SAN FRANCISCO, NOV. 30 -- Wide receivers Jerry Rice, the new rage, and Dwight Clark, the aging hero, embraced in the end zone after Rice's third touchdown catch, then looked up as Joe Montana, the man who made it all happen, jogged toward them.

In that threesome is the heart of the most potent NFL offense of the 1980s, the hottest combination this season and one of the best of past years when the San Francisco 49ers won two Super Bowls.

They had something special to celebrate on Sunday night as they helped stamp the San Francisco 49ers as a true Super Bowl contender in a 38-24 victory over the Cleveland Browns.

"Tonight we proved we're one of the real solid teams in the NFL," said 49ers Coach Bill Walsh.

Said Montana: "Some guys said we had to beat certain teams to show how good we are, that we weren't playing the best teams. This should show them."

The 49ers are 9-2, only one game ahead of New Orleans in the NFC West, but they flexed their muscles against the Browns, who came in boasting the league's top defense. The Browns (7-4) were first against the pass, third against the run and stingier with yards and points than anyone else.

So much for numbers.

Rice, in his third season, got his second straight three-touchdown game, and Clark, in his ninth, made three catches, including No. 501 of his career for a 40-yard touchdown and a team-record 6,681 yards.

The 49ers totaled 455 yards, about 200 more than the Browns have been giving up per game, and outscored Cleveland's last three opponents combined.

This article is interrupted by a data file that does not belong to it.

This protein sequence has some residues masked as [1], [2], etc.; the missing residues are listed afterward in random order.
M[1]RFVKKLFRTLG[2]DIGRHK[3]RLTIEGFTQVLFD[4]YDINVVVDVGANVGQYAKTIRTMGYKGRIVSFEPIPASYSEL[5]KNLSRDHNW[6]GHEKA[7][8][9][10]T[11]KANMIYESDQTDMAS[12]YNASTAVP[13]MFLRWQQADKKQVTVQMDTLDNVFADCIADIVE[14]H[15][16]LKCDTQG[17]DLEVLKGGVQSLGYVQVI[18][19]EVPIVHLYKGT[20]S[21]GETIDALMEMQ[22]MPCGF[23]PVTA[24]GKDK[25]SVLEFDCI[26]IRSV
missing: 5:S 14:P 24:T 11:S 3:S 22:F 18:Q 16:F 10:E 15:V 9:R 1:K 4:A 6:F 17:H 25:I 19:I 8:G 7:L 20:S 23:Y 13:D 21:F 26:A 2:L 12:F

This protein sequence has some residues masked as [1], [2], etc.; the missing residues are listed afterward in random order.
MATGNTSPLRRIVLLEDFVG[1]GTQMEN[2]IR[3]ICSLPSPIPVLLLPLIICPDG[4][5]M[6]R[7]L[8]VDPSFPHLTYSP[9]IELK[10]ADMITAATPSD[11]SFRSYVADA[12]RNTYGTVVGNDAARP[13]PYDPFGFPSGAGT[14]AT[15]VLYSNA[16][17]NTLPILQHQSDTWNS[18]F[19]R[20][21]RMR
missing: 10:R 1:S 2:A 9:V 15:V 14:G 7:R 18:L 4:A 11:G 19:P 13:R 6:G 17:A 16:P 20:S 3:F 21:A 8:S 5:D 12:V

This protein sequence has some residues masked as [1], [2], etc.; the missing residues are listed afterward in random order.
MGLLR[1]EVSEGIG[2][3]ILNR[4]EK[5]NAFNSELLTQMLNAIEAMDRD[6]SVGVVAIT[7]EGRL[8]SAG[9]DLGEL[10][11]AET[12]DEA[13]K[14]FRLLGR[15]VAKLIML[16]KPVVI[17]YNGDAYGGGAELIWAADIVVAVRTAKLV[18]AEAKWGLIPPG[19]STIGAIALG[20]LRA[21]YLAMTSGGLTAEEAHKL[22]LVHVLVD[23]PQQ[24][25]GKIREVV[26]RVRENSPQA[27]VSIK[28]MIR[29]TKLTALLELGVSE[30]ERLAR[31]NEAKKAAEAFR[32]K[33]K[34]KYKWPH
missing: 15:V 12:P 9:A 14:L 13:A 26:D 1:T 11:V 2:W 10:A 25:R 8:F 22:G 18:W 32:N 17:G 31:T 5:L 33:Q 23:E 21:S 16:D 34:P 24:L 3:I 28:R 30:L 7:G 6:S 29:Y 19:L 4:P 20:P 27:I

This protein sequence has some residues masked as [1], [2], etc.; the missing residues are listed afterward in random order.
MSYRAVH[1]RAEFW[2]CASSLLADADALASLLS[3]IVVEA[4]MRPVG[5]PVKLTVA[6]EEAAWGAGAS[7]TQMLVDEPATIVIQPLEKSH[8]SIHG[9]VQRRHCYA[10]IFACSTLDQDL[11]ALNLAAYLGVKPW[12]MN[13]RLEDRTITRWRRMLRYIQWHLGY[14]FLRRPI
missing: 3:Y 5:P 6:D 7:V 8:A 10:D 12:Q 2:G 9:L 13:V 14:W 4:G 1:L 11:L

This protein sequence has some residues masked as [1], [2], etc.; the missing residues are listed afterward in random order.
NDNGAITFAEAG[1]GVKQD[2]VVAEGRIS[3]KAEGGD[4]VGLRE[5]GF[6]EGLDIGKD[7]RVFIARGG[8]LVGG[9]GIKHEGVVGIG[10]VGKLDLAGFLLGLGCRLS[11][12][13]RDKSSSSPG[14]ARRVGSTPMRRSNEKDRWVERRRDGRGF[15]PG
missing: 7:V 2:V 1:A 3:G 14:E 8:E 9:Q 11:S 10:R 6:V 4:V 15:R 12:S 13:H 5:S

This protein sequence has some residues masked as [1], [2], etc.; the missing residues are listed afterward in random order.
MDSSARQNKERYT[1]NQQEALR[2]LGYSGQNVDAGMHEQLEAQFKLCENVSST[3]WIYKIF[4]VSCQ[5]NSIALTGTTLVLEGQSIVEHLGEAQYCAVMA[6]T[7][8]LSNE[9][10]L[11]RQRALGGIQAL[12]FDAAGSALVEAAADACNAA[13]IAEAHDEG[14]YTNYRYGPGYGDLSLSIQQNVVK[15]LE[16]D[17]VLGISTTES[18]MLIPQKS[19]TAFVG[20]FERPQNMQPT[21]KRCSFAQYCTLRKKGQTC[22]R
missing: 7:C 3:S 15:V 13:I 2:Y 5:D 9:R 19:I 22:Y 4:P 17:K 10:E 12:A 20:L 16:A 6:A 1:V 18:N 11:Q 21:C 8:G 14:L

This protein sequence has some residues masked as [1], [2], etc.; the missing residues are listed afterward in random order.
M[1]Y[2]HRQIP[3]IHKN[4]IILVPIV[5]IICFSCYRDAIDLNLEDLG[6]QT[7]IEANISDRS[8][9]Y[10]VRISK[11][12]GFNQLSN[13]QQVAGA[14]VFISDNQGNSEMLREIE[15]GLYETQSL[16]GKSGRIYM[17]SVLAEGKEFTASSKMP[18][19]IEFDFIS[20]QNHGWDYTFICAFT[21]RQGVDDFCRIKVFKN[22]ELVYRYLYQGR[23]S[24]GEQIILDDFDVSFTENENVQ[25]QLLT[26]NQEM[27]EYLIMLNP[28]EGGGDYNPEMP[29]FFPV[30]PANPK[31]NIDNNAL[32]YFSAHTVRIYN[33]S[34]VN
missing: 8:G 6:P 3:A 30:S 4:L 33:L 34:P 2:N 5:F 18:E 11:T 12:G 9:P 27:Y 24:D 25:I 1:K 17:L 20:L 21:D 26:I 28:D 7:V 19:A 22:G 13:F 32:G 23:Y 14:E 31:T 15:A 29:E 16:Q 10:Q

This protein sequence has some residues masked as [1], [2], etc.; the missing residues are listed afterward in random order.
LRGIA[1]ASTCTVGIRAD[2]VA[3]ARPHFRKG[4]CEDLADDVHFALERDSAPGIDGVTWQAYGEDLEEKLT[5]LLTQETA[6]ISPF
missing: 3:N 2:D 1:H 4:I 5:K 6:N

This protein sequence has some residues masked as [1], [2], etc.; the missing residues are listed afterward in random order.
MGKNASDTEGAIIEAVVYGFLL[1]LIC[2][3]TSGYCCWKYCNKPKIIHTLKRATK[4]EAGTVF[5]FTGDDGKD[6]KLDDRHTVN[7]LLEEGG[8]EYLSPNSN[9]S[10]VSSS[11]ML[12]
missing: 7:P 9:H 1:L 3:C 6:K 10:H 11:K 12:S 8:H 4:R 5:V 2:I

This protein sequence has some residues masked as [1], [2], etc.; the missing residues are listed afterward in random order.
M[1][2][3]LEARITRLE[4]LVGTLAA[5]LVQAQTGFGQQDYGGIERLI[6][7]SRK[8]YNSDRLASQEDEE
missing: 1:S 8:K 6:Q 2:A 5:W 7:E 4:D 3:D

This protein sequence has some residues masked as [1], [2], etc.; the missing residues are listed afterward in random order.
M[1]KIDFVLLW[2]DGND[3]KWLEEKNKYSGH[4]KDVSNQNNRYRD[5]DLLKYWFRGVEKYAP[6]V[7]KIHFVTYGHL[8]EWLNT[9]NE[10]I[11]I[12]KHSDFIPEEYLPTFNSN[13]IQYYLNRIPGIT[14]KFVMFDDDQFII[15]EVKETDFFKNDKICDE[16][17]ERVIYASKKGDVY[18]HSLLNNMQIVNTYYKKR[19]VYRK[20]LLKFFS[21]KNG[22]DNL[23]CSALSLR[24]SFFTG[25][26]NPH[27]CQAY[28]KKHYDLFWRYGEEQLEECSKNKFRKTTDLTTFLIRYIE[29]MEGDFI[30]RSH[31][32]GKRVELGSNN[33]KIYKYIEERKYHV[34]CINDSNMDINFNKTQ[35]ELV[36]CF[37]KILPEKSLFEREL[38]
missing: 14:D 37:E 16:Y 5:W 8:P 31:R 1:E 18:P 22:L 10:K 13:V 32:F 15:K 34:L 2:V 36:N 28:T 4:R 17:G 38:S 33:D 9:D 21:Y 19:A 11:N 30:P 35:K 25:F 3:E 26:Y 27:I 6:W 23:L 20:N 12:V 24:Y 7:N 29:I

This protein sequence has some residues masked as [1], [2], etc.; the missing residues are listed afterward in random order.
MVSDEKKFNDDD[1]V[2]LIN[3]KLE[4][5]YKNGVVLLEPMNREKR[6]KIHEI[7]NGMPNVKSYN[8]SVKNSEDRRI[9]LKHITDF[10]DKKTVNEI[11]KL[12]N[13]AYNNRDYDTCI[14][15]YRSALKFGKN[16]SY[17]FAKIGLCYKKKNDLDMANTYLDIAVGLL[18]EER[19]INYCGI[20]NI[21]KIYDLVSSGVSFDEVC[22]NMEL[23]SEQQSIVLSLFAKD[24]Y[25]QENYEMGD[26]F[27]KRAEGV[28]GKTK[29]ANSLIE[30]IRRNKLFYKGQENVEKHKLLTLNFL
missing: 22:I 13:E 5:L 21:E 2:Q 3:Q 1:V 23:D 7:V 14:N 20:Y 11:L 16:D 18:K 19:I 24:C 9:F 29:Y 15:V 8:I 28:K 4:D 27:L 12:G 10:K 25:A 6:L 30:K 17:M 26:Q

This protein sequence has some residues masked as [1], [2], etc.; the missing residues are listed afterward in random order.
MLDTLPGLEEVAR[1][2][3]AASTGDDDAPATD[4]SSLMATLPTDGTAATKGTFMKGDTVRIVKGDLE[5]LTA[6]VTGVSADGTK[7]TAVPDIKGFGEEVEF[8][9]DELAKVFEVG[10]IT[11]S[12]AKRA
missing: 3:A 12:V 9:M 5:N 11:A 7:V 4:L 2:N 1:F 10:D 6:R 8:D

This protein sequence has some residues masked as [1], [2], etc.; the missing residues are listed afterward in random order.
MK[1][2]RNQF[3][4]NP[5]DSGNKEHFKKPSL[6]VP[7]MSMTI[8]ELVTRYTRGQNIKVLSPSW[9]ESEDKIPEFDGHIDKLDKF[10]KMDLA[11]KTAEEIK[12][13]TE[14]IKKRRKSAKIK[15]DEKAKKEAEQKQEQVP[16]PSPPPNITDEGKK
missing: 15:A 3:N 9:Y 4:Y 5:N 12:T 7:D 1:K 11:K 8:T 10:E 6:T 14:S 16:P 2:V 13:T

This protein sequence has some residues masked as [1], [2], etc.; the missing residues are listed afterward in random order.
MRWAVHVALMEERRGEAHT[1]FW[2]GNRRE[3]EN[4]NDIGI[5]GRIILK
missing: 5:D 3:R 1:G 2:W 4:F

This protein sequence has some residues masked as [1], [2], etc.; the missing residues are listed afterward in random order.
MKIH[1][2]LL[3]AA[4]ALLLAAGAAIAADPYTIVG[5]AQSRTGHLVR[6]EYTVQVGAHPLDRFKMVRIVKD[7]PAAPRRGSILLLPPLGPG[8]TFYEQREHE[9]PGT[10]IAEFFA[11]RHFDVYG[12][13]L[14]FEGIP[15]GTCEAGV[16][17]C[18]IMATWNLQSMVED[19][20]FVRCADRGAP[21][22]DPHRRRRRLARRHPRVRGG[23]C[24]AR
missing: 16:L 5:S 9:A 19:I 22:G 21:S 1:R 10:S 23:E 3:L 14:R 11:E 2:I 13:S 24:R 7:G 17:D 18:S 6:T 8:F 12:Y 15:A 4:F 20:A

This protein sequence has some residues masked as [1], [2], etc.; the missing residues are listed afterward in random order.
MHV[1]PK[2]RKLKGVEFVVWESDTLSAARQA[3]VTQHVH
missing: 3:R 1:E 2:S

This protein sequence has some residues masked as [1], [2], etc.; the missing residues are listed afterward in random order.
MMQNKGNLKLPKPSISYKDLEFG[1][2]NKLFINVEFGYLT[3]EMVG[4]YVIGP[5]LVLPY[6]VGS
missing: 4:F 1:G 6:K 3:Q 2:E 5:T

"Rice is a good receiver, but it's {Montana} who takes the snap from center. He's outstanding," said Browns Coach Marty Schottenheimer.

Montana read the Browns' defense perfectly most of the game, calling audibles twice for touchdowns, and completed 23 of 31 passes for 342 yards. He also led both teams in rushing with 43 yards in four carries.

"I was pretty pumped up," Montana said. "The biggest key, though, is the protection up front. When you have the time, it's tough for anybody to cover Jerry."

Rice, who caught seven passes for 126 yards and raised his season total to a league-high 14 touchdown catches, silenced the usually yapping "Dogs" in Cleveland's defense.

"They were doing a lot of talking out there early in the game," Rice said. "But we started moving the ball, and then it got quiet, real quiet."

When Clark hugged Rice after his third touchdown early in the fourth quarter, he also gave the younger player a supreme compliment.

"I used to think you were the best receiver I'd ever seen," Clark said. "Now I think you're probably the best football player I've ever seen, known or talked to."

Rice said he was inspired by Cleveland's reputation.

"I heard so much talk all week about how good Cleveland's defense is, it was a real challenge for me," said Rice, who ran between vaunted safeties Felix Wright and Ray Ellis to make a leaping 30-yard touchdown catch. Rice held onto the ball after being hit hard in the air by Wright.

"We pretty much knew what to expect from Jerry Rice," Ellis said. "It was just a matter of getting the job done against him, and we didn't do it. They played pretty much a mistake-free game . . . I don't think we were too overconfident. We just had a bad day today and we couldn't afford to have a bad day against the 49ers."

The Browns managed 356 total yards, but couldn't maintain drives. Two of their touchdowns came on fumble recoveries, and kicker Jeff Jaeger missed two of three field goal attempts.